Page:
Converting IndigoSandbox to IndigoGame

Basic Concepts

You may have noticed that many of our tutorials and examples make use of IndigoSandbox and IndigoDemo. But what if you want to go further than these examples? How would you add scene management, or deal with sub systems? In these cases it's time to move your game to use IndigoGame, which comes with a host of features, but also a lot more boiler-plate code.

Note: In this tutorial we'll be moving our code to IndigoGame and using an empty scene, but we won't be making full use of the scene management. If you want to know more about managing scenes in Indigo you can read the documentation here.

Before we begin, we'll start by defining the types of data that IndigoGame uses and what they may be used for:

IndigoSandbox to IndigoGame

One of the main examples we have is called hello-indigo, which you can clone from here (mill) or here (sbt). In this tutorial we're going to take that example and convert it to IndigoGame.

The first thing to do here is to make the initial conversion. Change the object declaration like so:

-object HelloIndigo extends IndigoSandbox[Unit, Model] {
+object HelloIndigo extends IndigoGame[Unit, Unit, Model, Unit] {

For this example we set boot and startup data to Unit (as we're not going to need them), keep our model, and then use Unit for the view model as well.

This example doesn't use animations, fonts, or shaders, so we can remove those declarations too. We'll keep the asset declaration but it's worth noting that we no longer need to declare assets this way, we're keeping it like this for convenience.

   val config: GameConfig =

-  val animations: Set[Animation] =
-    Set()
   val assetName = AssetName("dots")

   val assets: Set[AssetType] =
       AssetType.Image(AssetName("dots"), AssetPath("assets/dots.png"))

-  val fonts: Set[FontInfo] =
-    Set()

-  val shaders: Set[Shader] =
-    Set()

Scene Management

IndigoGame comes with a built in scene manager. For this exercise we're using a single scene, so we may as well keep all our logic in this one file. For bigger projects though you'll want to explore how scenes work.

We'll need to import the appropriate package so that we can use scenes. We can do that by adding this line to our imports:

 import indigo._
+import indigo.scenes._
 import scala.scalajs.js.annotation.JSExportTopLevel

We're going to add a dummy scene to this game as we're doing a very simple example. This is done by adding the following lines to HelloIndigo.scala:

+  def initialScene(bootData: Unit): Option[SceneName] =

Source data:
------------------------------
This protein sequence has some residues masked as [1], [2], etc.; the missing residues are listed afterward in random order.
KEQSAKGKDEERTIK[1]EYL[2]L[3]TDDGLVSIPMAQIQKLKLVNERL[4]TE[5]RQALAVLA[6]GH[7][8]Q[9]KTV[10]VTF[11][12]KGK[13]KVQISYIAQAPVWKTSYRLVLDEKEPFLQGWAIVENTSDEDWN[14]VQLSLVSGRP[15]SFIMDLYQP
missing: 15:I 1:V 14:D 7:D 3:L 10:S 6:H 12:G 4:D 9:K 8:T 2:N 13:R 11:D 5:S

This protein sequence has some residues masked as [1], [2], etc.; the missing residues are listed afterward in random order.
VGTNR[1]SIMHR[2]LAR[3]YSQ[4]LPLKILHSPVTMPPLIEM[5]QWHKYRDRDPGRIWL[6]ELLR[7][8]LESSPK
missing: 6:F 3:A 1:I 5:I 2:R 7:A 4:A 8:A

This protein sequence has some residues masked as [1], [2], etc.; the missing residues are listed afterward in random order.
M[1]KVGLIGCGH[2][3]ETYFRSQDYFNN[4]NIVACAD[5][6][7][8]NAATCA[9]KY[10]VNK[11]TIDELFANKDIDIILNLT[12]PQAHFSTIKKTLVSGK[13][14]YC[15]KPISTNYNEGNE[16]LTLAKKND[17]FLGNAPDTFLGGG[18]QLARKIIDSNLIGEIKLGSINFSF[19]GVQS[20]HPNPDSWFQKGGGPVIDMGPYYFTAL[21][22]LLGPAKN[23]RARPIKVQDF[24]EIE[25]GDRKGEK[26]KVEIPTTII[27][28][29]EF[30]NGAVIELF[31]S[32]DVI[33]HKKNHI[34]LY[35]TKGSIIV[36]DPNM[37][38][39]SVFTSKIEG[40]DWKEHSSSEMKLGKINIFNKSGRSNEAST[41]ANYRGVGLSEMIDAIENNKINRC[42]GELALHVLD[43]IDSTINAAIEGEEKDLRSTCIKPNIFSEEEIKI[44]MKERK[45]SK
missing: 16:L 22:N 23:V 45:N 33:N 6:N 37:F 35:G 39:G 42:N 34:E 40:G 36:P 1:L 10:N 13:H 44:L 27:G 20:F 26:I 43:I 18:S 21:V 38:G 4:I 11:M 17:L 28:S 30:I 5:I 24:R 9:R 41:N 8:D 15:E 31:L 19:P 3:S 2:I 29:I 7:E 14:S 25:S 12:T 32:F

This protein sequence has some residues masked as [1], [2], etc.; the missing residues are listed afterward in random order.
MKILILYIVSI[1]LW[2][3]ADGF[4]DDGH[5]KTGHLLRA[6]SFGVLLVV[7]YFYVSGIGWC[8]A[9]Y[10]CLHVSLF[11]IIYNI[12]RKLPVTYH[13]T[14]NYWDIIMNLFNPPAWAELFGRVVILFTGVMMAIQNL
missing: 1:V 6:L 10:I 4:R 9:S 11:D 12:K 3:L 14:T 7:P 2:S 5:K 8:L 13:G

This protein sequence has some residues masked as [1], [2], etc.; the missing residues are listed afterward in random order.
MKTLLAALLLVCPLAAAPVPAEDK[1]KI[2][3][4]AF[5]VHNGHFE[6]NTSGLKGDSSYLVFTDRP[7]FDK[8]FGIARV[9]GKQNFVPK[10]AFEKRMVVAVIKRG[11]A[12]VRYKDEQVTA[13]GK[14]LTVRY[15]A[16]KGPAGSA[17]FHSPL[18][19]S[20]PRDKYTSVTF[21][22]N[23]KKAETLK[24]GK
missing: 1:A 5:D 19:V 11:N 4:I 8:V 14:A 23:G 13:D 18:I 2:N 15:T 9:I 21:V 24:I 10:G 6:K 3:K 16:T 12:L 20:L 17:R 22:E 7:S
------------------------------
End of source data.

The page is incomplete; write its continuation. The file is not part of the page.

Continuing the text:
+    None
+  def scenes(bootData: Unit): NonEmptyList[Scene[Unit, Model, Unit]] =
+    NonEmptyList(Scene.empty)


We'll need to filter our events, after all it's inefficient to send all events to your game if you aren't needing to process them. We'll use the permissive event filters here, as that excludes subsystem specific events, but will allow the click event, which is the only one we need right now. Add the following:

+  val eventFilters: EventFilters =
+    EventFilters.Permissive


We can now tell Indigo which assets to load at boot time. This is where we'll make use of the assets and config val that we left earlier. Add the following:

+  def boot(flags: Map[String, String]): Outcome[BootResult[Unit]] =
+    Outcome(
+      BootResult
+        .noData(config)
+        .withAssets(assets)
+    )

We'll also need to add the boot data to the setup signature:

  def setup(
+     bootData: Unit,
      assetCollection: AssetCollection,
      dice: Dice

Here we're telling Indigo to boot using the config already assigned and the 'dots' asset. It's worth noting that if anything fails at this stage Indigo won't boot.

View Models

We're almost done! Just a couple more steps and we can compile and see our handy work.

We need to tell Indigo how to initialise and update our view models. As we're using Unit for our view models, this is simply a case of passing that back for both instances. We can do this like so:

+  def initialViewModel(startupData: Unit, model: Model): Outcome[Unit] =
+    Outcome(())
+  def updateViewModel(
+      context: FrameContext[Unit],
+      model: Model,
+      viewModel: Unit
+  ): GlobalEvent => Outcome[Unit] =
+    _ => Outcome(())


The present method is ever so slightly different for an IndigoGame as it also takes a View Model as an argument. Simply add the correct argument like so:

   def present(
       context: FrameContext[Unit],
-      model: Model
+      model: Model,
+      viewModel: Unit
   ): Outcome[SceneUpdateFragment] =

Compile, Enjoy, and Further Reading

And that's it! If you now compile that code and run it either in a browser or in electron the results should be exactly the same as they were before. If, for whatever reason, you've gotten a compile error or something looks wrong you can refer here for the full file and here for the diff.

What we've done here is fine for a single scene simple example, but when you need to separate your code into more defined instances (such as main menus, or levels) you will want to work with scenes and learn about Scene Management.

As you continue to use Indigo, you'll want to capture many events from the player. A list of the types of events that Indigo supports out of the box can be found here.

Hopefully you've found all that useful. If you find that you're struggling, have questions, or just want a chat about all things Indigo, you can find a very friendly community hanging out on Discord.